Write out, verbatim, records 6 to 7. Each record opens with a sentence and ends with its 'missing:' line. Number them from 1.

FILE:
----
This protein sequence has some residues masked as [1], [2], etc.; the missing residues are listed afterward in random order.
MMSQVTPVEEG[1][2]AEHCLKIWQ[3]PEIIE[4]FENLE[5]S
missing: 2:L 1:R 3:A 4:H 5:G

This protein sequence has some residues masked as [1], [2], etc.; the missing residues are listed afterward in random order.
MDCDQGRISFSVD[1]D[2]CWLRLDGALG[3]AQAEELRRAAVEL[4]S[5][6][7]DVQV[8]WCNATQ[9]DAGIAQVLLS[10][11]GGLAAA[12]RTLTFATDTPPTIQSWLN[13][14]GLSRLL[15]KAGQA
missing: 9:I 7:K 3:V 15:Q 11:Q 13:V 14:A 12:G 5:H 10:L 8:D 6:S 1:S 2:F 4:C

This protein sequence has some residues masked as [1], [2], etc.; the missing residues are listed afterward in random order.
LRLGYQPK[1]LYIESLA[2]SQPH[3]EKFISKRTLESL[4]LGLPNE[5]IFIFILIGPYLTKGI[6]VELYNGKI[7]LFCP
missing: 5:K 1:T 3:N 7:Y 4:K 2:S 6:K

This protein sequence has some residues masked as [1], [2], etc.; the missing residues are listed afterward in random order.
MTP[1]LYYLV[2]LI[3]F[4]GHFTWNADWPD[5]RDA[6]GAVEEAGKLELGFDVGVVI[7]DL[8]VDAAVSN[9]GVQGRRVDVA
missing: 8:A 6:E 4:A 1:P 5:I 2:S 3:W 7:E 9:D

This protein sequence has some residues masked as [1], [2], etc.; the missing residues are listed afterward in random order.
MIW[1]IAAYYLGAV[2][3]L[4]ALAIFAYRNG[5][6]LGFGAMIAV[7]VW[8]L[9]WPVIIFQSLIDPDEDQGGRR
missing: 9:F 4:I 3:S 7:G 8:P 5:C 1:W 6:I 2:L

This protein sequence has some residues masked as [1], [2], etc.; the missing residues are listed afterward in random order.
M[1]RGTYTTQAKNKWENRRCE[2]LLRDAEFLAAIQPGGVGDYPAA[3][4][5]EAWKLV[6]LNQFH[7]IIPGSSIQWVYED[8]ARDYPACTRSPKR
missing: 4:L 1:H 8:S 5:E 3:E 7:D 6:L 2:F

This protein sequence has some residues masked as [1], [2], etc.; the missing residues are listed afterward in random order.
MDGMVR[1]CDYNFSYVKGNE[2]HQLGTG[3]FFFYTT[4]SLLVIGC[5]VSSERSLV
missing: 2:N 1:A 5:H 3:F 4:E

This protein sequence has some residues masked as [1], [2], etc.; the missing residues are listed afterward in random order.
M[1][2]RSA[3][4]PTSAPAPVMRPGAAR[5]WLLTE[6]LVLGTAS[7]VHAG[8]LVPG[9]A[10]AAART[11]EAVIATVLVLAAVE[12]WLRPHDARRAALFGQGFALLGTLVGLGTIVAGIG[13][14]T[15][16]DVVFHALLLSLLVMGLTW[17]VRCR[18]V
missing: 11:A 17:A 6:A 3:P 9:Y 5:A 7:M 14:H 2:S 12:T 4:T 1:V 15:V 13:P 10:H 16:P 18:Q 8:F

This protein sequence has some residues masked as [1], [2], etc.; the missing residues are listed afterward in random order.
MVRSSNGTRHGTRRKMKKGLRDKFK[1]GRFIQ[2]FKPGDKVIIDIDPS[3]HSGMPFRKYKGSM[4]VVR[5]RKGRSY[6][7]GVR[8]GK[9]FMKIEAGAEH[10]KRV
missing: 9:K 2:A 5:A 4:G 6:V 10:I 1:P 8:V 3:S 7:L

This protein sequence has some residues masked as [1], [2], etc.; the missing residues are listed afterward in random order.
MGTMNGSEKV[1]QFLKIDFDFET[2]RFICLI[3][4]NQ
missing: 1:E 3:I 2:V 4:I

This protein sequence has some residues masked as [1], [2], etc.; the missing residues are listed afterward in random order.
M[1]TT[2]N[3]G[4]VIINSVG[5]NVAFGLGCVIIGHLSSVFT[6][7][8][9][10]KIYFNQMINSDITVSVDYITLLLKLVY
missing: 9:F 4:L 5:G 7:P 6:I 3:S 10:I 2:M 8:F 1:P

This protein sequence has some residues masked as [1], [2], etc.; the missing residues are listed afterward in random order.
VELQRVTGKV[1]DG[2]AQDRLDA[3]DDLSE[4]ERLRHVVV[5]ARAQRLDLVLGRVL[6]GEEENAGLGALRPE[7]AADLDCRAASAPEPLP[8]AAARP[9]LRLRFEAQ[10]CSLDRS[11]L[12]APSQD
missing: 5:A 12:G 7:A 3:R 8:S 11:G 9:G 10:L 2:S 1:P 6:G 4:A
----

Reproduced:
This protein sequence has some residues masked as [1], [2], etc.; the missing residues are listed afterward in random order.
M[1]RGTYTTQAKNKWENRRCE[2]LLRDAEFLAAIQPGGVGDYPAA[3][4][5]EAWKLV[6]LNQFH[7]IIPGSSIQWVYED[8]ARDYPACTRSPKR
missing: 4:L 1:H 8:S 5:E 3:E 7:D 6:L 2:F

This protein sequence has some residues masked as [1], [2], etc.; the missing residues are listed afterward in random order.
MDGMVR[1]CDYNFSYVKGNE[2]HQLGTG[3]FFFYTT[4]SLLVIGC[5]VSSERSLV
missing: 2:N 1:A 5:H 3:F 4:E